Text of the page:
Christ the Lord: Out of Egypt
Knopf, 2005 (2005)
Reviewed by Pat Elliott
he Bible is silent about the years between Jesus' birth and the beginning of His ministry. Anne Rice has researched many historical writings to piece together this book. As in all her novels, this one is historically accurate according to what history knows about the child Jesus who lived and died, but whose legacy is part of every Christian's hope for eternal life. Yet much of what she writes is only what she assumes to have been.
ritten in first person, in the voice of the child Jesus, the book begins as Mary, Joseph, Jesus and others of their family feel it is time to leave Egypt. They fled to Egypt in order to save the infant Christ Child from murder by Herod's soldier's swords. After several years in Egypt, Joseph has a dream telling him it is time to return to Israel. The book follows Jesus as he leaves Egypt, the only home he has ever known, and he and his family joyfully reach their homeland. There he is confused when he finds turmoil and war. The Romans who rule the land are cruel and heartless. Finally the family reaches the comparative safety of Nazareth, only to find that Nazareth has not escaped the wrath of the Romans.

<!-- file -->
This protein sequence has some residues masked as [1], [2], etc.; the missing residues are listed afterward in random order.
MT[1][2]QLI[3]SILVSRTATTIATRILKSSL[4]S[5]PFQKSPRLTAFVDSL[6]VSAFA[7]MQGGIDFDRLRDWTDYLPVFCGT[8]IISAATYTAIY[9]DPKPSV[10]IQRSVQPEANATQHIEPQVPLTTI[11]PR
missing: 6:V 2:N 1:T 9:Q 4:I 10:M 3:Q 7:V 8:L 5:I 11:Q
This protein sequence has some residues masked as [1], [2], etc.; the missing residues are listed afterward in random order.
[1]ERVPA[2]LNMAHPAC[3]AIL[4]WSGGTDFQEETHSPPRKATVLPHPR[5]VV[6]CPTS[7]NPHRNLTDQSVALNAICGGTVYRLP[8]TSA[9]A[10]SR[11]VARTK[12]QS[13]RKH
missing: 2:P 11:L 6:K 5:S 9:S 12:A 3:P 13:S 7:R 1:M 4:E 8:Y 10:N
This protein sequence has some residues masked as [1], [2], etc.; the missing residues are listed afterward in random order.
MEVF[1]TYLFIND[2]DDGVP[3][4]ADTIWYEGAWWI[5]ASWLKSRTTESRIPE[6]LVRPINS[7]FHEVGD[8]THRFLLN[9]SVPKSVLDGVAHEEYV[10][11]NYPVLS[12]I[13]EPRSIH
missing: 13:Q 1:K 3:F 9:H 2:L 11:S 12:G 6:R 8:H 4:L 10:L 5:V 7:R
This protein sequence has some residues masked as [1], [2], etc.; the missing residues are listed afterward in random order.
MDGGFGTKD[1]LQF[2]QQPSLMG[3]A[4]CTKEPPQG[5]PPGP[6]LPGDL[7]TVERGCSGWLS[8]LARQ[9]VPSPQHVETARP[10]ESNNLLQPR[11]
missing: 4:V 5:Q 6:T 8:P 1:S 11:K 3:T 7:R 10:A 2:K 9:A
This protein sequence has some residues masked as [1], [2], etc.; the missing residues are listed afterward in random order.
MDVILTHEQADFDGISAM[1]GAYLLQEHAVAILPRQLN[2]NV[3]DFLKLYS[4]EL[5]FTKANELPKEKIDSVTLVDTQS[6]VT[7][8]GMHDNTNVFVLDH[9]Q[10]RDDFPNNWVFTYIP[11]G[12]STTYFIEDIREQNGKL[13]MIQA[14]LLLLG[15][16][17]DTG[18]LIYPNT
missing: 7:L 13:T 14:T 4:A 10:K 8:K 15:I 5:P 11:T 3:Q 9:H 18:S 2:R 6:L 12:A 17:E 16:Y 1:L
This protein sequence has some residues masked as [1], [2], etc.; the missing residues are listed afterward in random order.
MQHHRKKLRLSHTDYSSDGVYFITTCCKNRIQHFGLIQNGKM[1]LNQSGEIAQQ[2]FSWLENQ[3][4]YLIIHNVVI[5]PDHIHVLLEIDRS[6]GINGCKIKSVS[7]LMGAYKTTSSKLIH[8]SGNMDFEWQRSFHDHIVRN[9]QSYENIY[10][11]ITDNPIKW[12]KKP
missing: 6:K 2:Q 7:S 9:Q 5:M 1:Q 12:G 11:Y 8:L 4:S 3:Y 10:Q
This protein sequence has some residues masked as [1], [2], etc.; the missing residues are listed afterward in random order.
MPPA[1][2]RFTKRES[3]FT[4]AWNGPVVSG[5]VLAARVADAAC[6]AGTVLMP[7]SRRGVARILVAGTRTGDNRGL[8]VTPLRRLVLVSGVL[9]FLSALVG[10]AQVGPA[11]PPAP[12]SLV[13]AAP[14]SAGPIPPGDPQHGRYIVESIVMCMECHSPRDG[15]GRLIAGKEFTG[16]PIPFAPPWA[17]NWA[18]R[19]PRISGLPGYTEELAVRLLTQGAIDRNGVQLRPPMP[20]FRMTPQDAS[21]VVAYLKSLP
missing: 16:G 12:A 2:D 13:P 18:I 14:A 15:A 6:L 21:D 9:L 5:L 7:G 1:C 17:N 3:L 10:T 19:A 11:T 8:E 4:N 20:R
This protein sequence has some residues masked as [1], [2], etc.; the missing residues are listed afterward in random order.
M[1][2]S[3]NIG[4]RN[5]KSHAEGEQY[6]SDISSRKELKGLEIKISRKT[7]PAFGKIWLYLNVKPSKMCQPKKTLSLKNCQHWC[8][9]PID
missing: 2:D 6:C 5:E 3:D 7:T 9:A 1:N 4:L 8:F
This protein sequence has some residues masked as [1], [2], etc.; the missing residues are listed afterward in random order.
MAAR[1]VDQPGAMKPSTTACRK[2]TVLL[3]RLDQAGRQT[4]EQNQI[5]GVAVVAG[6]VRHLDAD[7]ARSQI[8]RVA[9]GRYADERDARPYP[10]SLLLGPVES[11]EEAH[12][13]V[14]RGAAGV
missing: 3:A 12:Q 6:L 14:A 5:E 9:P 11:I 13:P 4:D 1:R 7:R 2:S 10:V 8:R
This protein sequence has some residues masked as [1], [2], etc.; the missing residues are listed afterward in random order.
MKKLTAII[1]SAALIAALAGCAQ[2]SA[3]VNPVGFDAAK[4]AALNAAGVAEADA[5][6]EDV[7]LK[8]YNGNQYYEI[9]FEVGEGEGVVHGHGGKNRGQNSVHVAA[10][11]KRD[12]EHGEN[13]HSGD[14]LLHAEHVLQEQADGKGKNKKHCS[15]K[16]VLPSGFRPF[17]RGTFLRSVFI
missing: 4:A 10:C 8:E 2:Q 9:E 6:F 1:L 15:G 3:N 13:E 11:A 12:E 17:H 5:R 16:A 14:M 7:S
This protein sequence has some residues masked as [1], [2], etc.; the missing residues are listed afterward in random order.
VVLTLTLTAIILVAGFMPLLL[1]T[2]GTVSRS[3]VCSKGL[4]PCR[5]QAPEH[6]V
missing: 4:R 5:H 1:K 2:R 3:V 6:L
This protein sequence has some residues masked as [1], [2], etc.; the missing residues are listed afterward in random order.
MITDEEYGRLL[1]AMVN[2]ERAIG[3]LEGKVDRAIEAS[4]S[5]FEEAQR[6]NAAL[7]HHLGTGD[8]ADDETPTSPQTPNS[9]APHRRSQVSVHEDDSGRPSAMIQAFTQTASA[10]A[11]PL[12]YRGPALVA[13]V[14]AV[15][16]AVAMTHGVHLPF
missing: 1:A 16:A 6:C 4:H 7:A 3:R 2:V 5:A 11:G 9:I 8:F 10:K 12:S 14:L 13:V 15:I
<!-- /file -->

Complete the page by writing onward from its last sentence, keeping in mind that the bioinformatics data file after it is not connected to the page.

he author assumes that Joseph was married before he wed Mary, giving Jesus step-brothers. She also gives him adoptive sisters through the death of his mother's sister. The child is not lonely but always seems to be searching for who he is and why he is. Neither Joseph nor his mother will tell him of his birth or the events surrounding it, even though others hint at it occasionally. The child comes to a slow realization that he is different but he doesn't comprehend why until he and the family travel to the temple in Jerusalem. There he understands that he is God's child and that he has a special place in God's plan.
his book is well worth reading for the Christian, the seeker, and the historian. The reader must remember that it is fiction, based on fact. It is up to the reader to agree or disagree with the writer, and to wonder about the childhood of Jesus. Through Rice's imagination, we can experience with the child his first visit to the Temple and sense how he reasons in his heart when he first feels the power of God within him.
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